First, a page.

The Problem with Blue Dog Park

While we have an off-leash dog park in our neighborhood, I rarely utilize it. First, it is literally a hole carved out of a hillside and therefore when it rains, it becomes a catchment system for collected rainfall and run-off. One day of rain and the park is a mud pit that doesn’t dry out for weeks.

Because of the amount of standing water and some park users refusal to pick up after their dogs, it has become a cesspool for bacteria — specifically giardia easily transmitted to dogs who simply walk through an infested puddle. I have known a number of dogs who have suffered through giardia and that alone has kept me from the park when it is the least bit wet.

Next, a number of professional dog walkers often take their dogs to the park in large packs. While 3-6 dogs in a pack is understandable, I’ve often seen vans crammed with 15-20 dogs barking excitedly off-load at the park. There are times when I’ve seen 2-3 of these vans all at once, easily filling the park with 30-40 (or more) dogs. While I understand the need to make a living, when such large packs run in the park, it’s difficult for a dog-owner to enter with one dog. That dog is often seen as a target of the larger pack and it can quickly become dangerous and deadly for the lone dog.

I realize people have worked hard to clean up (and dry up the park), but the location and size of the park limits any efforts to make it a safe, friendly, and accessible place for neighborhood users. I also realize very little will change in terms of location, but it would be wonderful if park users could follow some basic rules of courtesy.

  1. Clean up after your dog (in the park and outside of it)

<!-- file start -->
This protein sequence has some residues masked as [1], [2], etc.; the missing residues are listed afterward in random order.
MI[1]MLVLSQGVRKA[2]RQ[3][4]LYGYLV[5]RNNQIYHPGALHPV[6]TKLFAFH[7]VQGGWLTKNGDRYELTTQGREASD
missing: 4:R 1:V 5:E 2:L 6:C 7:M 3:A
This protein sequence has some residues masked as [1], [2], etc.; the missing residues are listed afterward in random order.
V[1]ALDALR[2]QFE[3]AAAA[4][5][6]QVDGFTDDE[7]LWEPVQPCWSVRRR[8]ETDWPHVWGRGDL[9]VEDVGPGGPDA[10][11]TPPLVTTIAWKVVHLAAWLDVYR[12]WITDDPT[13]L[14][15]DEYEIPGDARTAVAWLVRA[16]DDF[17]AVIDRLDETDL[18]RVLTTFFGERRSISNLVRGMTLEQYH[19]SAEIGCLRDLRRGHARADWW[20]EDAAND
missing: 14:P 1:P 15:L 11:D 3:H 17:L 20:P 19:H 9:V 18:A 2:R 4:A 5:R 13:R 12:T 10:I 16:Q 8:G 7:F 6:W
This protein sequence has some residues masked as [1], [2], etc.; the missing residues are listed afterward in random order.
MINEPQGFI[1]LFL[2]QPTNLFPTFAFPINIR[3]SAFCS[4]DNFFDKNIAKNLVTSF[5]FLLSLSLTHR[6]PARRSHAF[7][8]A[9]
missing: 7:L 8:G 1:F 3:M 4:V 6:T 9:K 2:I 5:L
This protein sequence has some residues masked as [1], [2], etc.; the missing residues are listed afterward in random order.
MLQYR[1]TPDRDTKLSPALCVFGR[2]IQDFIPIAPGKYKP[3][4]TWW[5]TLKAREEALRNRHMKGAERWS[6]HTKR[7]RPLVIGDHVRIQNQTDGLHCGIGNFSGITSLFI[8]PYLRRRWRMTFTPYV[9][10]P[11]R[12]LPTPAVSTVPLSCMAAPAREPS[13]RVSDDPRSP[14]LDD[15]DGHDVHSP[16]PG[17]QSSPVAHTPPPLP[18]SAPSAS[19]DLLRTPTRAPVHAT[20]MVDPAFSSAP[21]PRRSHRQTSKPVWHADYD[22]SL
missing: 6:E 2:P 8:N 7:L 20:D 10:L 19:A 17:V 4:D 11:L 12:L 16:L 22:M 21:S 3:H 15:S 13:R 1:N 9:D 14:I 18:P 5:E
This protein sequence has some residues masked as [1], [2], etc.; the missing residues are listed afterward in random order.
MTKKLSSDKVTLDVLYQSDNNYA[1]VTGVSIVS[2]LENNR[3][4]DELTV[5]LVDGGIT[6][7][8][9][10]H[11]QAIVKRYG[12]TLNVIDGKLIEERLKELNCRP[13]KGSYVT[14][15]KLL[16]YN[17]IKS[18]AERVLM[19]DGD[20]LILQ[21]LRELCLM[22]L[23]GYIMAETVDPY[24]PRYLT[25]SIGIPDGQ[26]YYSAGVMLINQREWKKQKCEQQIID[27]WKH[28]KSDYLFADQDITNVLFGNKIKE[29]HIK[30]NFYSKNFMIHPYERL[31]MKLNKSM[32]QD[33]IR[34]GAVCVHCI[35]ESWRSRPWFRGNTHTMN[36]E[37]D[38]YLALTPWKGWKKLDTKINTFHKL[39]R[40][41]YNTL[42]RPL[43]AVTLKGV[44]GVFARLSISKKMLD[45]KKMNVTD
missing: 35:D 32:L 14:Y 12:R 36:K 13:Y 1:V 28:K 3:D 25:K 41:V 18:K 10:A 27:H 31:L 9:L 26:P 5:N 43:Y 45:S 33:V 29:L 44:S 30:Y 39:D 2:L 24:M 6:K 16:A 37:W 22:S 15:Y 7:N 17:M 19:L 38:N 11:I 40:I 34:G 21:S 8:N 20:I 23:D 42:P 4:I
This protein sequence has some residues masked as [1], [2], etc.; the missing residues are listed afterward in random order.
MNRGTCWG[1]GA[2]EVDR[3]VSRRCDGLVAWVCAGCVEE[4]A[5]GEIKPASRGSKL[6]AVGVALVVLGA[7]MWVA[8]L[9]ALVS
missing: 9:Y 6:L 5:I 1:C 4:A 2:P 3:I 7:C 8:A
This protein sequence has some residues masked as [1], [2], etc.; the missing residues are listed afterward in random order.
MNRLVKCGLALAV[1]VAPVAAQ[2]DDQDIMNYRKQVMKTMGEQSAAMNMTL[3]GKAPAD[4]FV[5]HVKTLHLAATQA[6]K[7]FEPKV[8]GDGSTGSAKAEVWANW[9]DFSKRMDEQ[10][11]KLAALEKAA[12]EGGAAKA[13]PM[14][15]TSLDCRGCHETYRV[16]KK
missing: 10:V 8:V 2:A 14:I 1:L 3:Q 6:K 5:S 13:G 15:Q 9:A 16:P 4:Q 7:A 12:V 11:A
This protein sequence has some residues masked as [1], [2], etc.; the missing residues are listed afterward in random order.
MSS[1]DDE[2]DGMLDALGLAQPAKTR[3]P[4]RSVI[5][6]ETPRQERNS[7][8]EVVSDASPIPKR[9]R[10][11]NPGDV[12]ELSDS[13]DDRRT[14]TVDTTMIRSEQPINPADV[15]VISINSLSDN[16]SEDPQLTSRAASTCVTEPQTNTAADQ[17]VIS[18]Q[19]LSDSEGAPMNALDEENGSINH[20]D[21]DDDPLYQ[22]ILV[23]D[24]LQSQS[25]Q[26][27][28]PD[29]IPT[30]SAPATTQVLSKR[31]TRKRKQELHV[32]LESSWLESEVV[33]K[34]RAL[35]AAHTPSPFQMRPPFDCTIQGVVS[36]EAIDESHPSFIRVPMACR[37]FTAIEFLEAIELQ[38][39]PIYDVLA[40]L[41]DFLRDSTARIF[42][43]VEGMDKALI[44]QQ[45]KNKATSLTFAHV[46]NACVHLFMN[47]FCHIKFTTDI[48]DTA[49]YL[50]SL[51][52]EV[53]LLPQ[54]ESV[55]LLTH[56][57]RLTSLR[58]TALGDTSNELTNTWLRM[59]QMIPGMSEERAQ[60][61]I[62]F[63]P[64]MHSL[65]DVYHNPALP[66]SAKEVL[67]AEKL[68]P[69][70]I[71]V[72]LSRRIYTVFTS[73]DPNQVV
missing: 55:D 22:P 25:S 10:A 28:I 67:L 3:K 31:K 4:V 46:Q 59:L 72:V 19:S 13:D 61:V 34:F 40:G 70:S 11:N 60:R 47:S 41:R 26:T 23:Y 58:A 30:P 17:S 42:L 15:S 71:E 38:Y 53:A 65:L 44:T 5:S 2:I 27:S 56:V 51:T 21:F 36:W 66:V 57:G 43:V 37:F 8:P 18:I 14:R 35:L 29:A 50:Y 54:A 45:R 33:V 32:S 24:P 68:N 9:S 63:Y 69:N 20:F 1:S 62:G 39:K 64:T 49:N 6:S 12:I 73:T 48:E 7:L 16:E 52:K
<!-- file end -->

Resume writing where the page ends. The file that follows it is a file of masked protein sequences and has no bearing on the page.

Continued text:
2. Limit the number of dogs you bring to the park at once realizing that the larger your pack, the more powerful their influence is on each other.
  3. Exercise your dog BEFORE you go to the park. I realize this may seem counter intuitive, but dogs who have not released their excitement through exercise, bring that excitement into the park and often unleash it in inappropriate ways.

Thank you for your efforts in this area.

An Introduction

My name is Rubin and perhaps you’ve seen me walking with a few of my friends (and my moms, of course). I’m a 2-year old labradoodle and my mom, Gretchen, and I own a dog walking business called Wags n’ Words. The Wags part probably makes sense — we take dogs out on walks and adventures while the owners are at work or out of town — but the Words part is what Gretchen does when she’s not working with me. She’s a freelance writer and a writing tutor. After teaching for 22 years, she decided to go into her own business, but since her businesses are a bit unrelated (dogs and words), she decided to combine them both under one heading. You can check out her services at (if you need a dog walker) or you at (if you need help with a writing project or have a child who needs some tutoring). Please note: The Words n’ Wags site is still under construction.

We’ll post more later, but in any event, stop and say hello when you see us in the neighborhood!